Total billings by the UK’s 100 largest law firms hit £17.67bn in the 2011-12 financial year, sending profits eight per cent higher to £5.39bn, according to new research from Legal Business magazine.
DLA Piper topped the revenue table with a turnover of £1.4bn, boosting its profits per equity partner (PEP) by five per cent to £766,000.
PEP is used as an indicator of law firm success but does not necessarily relate directly to each partner’s pay package, as the figure is separate from the base salary and partly used to cover firm costs such as insurance.
Based on UK revenues alone, magic circle firm Linklaters moves up from third place to the front of the pack, earning £513.5m of its total £1.2bn turnover domestically.
The research also reveals firms profits per lawyer – the average amount each employee brings in minus the cost to the firm of employing them.
By this metric, London corporate powerhouse Slaughter and May comes out on top, earning a profit of £304,000 per lawyer against an average billing of £621,000.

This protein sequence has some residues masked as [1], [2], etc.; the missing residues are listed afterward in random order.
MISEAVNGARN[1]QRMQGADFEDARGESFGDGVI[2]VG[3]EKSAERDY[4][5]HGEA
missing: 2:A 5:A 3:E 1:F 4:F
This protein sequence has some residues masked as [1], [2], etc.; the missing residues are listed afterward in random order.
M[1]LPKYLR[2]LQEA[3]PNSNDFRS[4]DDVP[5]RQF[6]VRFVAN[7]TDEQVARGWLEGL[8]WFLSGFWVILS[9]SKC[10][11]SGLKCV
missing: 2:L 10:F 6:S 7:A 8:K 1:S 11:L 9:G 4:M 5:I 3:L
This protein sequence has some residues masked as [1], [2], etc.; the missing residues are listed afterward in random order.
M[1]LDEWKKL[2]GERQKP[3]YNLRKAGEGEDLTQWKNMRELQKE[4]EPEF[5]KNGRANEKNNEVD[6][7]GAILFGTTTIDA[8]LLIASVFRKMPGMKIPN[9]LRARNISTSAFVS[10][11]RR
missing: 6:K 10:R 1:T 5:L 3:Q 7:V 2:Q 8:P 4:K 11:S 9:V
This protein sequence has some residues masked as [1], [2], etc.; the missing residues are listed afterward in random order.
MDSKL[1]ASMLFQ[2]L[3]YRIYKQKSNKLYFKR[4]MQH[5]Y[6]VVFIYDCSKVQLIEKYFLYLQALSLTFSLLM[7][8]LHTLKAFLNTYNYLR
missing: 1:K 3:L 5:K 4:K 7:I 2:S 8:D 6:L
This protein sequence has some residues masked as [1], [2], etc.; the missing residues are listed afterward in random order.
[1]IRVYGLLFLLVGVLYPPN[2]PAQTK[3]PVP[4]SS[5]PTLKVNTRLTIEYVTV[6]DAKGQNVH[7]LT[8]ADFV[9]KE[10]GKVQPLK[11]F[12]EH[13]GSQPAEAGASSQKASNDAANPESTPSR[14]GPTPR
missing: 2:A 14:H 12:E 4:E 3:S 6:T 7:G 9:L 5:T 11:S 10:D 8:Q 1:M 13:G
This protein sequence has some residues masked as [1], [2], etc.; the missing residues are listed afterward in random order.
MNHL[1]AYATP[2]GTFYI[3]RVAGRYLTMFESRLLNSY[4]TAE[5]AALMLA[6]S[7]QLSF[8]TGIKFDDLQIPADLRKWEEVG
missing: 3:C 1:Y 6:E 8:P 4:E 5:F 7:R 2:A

The figures also reveal that the legal profession is still struggling with gender equality – just 14 per cent of equity partners are female.
The survey marks the 20th year of Legal Business research into the sector, which began in 1992 when the top 100 firms collectively billed clients just £2.7bn and made profits of £891m.
“The UK legal market has grown eightfold over this period, which ... is even more remarkable when compared against the wider economy, which has grown by just 2.5 times,” said national editor Mark McAteer.